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All Flagler Elementary Schools Will Have School Cops This Year, Even as SRD Total Won’t Change

| July 17, 2014

The Flagler school board approved a $281,000 contract with the Sheriff's Office to spread six deputies between the district's 11 schools. (© FlaglerLive)

The Flagler school board approved a $281,000 contract with the Sheriff’s Office to spread six deputies between the district’s 11 schools. (© FlaglerLive)

School cops will be more visible in all Flagler County schools come Aug. 18, when the fall term begins, including, for the first time in about eight years, in all elementary schools. That’ll be the case even though the total number of School Resource Deputies, or SRDs, in the district’s 11 traditional public schools will remain the same: six, one of whom will only be on campus part-time.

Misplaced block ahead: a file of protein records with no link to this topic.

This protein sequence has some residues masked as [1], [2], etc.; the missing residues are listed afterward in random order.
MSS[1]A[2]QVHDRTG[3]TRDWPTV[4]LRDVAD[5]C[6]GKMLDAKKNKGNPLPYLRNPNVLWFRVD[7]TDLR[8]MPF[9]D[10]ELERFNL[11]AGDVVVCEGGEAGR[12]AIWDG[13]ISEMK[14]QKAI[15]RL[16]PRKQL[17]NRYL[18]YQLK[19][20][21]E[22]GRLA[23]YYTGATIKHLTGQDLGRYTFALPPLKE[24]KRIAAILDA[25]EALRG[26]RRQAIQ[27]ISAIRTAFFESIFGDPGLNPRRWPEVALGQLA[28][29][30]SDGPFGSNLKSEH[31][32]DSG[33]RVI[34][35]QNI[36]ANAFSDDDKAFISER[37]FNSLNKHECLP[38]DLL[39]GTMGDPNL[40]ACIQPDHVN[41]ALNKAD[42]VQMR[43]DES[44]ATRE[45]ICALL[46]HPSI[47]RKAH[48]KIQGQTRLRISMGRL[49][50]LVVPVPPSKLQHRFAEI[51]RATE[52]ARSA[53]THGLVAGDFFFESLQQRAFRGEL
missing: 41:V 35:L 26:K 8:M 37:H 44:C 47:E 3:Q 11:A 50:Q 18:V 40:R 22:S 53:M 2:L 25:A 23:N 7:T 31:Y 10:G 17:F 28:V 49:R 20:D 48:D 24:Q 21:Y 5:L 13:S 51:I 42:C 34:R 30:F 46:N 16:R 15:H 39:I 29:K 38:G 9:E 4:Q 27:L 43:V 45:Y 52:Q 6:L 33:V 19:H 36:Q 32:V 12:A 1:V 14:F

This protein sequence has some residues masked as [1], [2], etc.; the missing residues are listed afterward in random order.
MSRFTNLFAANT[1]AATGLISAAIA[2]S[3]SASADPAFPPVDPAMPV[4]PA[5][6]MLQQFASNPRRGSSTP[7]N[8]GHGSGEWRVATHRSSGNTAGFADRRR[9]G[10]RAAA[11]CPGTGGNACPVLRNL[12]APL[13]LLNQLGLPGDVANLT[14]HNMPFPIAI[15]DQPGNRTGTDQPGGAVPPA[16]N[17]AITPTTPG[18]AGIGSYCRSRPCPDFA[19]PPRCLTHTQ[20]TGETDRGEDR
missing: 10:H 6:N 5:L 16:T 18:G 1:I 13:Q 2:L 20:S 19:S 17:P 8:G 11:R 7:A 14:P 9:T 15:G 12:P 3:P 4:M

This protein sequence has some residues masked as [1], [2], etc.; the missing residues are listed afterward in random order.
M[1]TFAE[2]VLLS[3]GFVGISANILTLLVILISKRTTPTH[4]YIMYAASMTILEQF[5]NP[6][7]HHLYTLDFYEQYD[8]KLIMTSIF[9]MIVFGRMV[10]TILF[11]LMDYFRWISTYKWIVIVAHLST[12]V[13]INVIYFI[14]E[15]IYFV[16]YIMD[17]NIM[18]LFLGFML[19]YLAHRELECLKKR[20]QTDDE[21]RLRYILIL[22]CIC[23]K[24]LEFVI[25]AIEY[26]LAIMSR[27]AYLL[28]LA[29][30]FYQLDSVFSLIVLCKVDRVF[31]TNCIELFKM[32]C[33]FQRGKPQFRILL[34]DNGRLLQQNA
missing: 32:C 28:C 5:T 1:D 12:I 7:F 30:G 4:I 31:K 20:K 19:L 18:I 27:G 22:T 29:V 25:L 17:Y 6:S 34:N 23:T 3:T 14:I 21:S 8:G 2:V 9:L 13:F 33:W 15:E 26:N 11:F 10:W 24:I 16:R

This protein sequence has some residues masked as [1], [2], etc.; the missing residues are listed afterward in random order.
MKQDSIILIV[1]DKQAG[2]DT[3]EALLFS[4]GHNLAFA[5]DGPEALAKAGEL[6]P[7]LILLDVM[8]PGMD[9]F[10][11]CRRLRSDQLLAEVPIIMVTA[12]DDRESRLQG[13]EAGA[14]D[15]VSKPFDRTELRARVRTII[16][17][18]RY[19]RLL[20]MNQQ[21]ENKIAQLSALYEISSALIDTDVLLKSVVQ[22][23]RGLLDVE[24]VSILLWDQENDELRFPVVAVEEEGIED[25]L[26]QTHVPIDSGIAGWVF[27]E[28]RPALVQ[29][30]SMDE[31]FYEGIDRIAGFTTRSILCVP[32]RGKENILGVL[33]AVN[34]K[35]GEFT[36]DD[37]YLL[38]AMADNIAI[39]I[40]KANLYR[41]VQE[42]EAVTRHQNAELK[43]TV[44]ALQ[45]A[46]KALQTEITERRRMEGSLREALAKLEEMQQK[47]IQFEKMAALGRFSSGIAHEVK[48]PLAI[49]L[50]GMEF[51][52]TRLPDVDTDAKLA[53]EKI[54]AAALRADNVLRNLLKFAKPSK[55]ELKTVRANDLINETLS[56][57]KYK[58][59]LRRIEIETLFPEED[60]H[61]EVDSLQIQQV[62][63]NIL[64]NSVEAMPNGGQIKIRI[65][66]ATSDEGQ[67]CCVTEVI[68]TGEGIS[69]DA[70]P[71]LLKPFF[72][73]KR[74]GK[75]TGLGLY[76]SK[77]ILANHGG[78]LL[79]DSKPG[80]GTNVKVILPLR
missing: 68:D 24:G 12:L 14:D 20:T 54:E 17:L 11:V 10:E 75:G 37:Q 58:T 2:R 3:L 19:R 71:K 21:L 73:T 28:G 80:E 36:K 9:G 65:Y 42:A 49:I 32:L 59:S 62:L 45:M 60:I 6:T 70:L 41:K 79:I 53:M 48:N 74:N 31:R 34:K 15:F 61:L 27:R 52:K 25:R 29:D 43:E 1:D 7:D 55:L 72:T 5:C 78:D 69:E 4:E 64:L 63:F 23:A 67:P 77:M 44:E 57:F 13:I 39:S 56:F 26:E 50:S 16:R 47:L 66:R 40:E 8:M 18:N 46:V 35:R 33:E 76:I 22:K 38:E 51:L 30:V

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The change will be achieved in part by reducing the SRD presence at Flagler Palm Coast High School to one full-time deputy, and shifting the other full-timer to be a roving deputy, dividing his or her time between Bunnell, Old Kings and Rymfire elementaries. That deputy will maintain a base office at Rymfire. Previously, FPC cops were also responsible for Everest, the alternative school formerly known as Pathways. The alternative school is now closed, freeing that coverage.

The second part of the equation is this: The deputies who used to be assigned to Buddy Taylor and Indian Trails middle schools will still have those assignments. But they will take advantage of the two schools’ walking-distance proximity to elementary schools to divide their time between the middle schools and Wadsworth Elementary in one case, and Belle Terre Elementary in the other.